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Stay Away from the Pig Ears

Pig ear pet treats are a bit gross – but who knew they could be…

  • August 18, 2019

Pig ear pet treats are a bit gross – but who knew they could be dangerous?

The U.S. Food and Drug Administration is now coordinating with the U.S. Centers for Disease Control and Prevention (CDC) and state agencies to investigate 127 human cases of salmonellosis related to several types of Salmonella with a suspected link to pig ear pet treats, some of which originated from Argentina and Brazil.

The FDA and CDC are advising consumers to avoid all pig ear pet treats and retailers to stop selling all pig ear treats at this time. Lennox Intl Inc., a distributor of pig ear pet treats, has recalled some of the treats involved in this outbreak.

Recently, Pet Supplies Plus also initiated a recall of bulk pig ears after samples tested by the Michigan Department of Agriculture and Rural Development tested positive for Salmonella.

The Investigation

  • The FDA has traced back some of the pig ear treats associated with cases of illness to sources in Argentina and Brazil. Two firms have recalled their products. Samples of these treats have tested positive for Salmonella, and further testing is ongoing to identify the specific Salmonella fingerprint.
  • The FDA is working with affected firms to remove pig ear pet treats from the marketplace and identify places where they may have been distributed.
  • Testing has identified several Salmonella types in pig ear pet treats, including Salmonella enterica serotypes I 4,[5],12:i:-, Infantis, London, and Newport.
  • On July 3, Pet Supplies Plus notified the public about a recall of all bulk pig ear products supplied to all its retail locations by several different vendors, including Lennox Intl Inc.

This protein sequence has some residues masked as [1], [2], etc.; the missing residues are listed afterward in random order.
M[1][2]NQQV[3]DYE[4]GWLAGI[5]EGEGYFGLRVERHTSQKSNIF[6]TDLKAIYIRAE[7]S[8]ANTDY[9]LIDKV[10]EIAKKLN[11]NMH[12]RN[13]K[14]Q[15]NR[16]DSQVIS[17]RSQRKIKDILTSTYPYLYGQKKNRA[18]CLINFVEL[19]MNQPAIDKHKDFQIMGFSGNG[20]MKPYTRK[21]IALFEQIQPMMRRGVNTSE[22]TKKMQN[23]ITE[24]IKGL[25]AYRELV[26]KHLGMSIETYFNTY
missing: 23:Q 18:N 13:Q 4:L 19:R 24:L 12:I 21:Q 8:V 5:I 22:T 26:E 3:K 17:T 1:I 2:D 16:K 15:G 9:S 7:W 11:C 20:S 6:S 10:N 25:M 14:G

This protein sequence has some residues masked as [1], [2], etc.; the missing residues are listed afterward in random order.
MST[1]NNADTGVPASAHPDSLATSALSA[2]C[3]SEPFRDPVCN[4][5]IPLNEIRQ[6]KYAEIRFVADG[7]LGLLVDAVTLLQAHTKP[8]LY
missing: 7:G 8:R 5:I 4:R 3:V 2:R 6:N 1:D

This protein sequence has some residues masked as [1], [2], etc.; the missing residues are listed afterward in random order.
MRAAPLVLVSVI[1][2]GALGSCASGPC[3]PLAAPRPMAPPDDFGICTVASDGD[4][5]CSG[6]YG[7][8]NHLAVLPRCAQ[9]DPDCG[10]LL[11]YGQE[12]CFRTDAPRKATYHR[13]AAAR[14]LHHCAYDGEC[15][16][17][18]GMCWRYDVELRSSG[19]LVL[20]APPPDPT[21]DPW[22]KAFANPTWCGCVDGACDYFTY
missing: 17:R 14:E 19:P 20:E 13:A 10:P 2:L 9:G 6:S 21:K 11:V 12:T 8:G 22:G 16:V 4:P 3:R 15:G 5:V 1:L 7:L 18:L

• On July 26, Lennox Intl Inc. issued a public notification about a recall of its products. On July 30, the firm expanded that recall and issued an additional public notification.
  • * CDC reports 127 people infected with the outbreak serotypes of Salmonella
  • Illnesses have been reported from 33 states: AL, AZ, CA, CO, CT, FL, GA, HI, IA, IL, IN, KS, KY, LA, MA, ME, MI, MN, MO, NC, ND, NH, NJ, NM, NY, OH, OR, PA, SC, TX, UT, WA, and WI.
  • Cases date from 2015 to the present.
  • There have been 26 people hospitalized.
  • No deaths have been reported.

Advice for Consumers

  • The FDA and CDC recommend that people avoid purchasing or feeding any pig ear pet treats at this time. This recommendation may change as more information becomes available.
  • If you have pig ear treats, throw them away in a secure container where animals, including wildlife, cannot access it. Wash your hands thoroughly and disinfect any surfaces that have come into contact with potentially contaminated products.
  • In general, if you choose to feed treats like pig ears, practice good hygiene by: monitoring your pet while they have the treat, picking up the treat when they are done with it, keeping treats away from small children, cleaning the areas the treat contacted, washing hands, and not allowing your pet to lick you, your family members, or surfaces in your home.
  • Salmonella can affect both human and animal health. People with symptoms of Salmonella infection should consult their healthcare providers. Consult a veterinarian if your pet has symptoms of Salmonella infection.

Find out more at www.fda.gov.